From 1999 to 2006 Indonesia's cement capacity remained at around 46-47Mt/yr, with actual production at around 30-33Mt/yr. In 2007 production was up by 6% and in 2008 the country's production hit 38Mt. Production was again down in 2009 due to the global economic crisis, although capacity hit 47.9Mt/yr in that year. In 2010 the Indonesian capacity rose to over 50Mt/yr for the first time, hitting 51Mt/yr.
Demand has since recovered to pre-recession levels and in 2011 sales continued to rise, with the market growing by 17% year-on-year compared to 2010, when Indonesia produced 39.5Mt of cement.
"Indonesia had a large physical development during 2011 and the result followed strong economic growth figures. We also saw a huge decline in exports, which means domestic suppliers prioritised the domestic market," said the chairman of the Indonesian Cement Manufacturer's Association, Urip Trimuryono. Total cement exports from Indonesia were down by 59% in 2011 to 1.2Mt. In 2010 they had been as high as 2.9Mt. This is another indicator of increased cement demand in the country in the past 12 months.
Looking even more recently, cement sales grew by nearly 24% year-on-year in February 2012, according to data from Semen Gresik. Sales reached 4.1Mt for the month, slightly higher than the 4.06Mt sold in January 2012, when sales were up 15.2% compared to January 2011. Sales in January and February 2012 were down slightly compared to December 2011, which saw 4.6Mt/yr sold across the country.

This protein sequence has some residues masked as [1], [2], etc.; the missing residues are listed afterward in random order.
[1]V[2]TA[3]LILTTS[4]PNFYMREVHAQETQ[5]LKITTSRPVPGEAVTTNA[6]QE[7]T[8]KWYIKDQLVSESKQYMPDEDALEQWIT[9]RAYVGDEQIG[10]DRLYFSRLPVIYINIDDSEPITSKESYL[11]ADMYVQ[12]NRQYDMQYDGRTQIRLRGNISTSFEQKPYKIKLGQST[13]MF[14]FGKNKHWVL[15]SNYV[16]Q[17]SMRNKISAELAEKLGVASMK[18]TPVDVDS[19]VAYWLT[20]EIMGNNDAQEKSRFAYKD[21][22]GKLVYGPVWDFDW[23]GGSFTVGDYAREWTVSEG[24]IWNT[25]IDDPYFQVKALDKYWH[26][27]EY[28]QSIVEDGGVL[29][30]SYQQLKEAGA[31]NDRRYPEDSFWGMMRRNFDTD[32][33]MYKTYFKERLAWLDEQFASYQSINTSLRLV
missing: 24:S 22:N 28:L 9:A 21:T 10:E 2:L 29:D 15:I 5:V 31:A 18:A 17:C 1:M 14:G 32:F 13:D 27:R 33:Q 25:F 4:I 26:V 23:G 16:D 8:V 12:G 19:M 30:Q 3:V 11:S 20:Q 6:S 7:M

|Month||Sales (Mt)||Monthly change (%)||Annual change (%)|
Above: Cement sales in Indonesia by month, with month-on-month and year-on-year percentage changes. While the month-on-month changes fluctuate with the seasons, religious holidays and government infrastructure deadlines, the year-on-year figures show that 2011 and the start of 2012 has seen a strong increase in domestic cement demand.
Cement - Forecast
The strong growth in cement demand that Indonesia saw in 2011 looks set to be repeated in 2012, with various consultancies, producers and associations quoting demand growth of 6-11%.
According to a recent release by Bahana Securities, the Indonesian cement market is on target to produce 53Mt in 2012. Bahana forecasts an 11% increase year-on-year due to stable and low interest rates, steady GDP growth and new projects brought forward under the recently-passed land-acquisition bill. Meanwhile the Indonesian Cement Manufacturer's Association has gone on the record predicting a 6% increase in output. Indocement has said that it expects national demand for cement to increase by 8-10% in 2012.
In the longer term Nusa Prima Persada International Consulting forecast in 2010 that to keep ahead of growing demand without resorting to cement imports, Indonesia would have to commission an additional 10 plants of 2.5Mt/yr each by 2020. No wonder Semen Gresik is looking to 'dominate' production in the less-developed east of Indonesia. Such a market would be a fantastic place to invest, with Anhui Conch already proposing its move.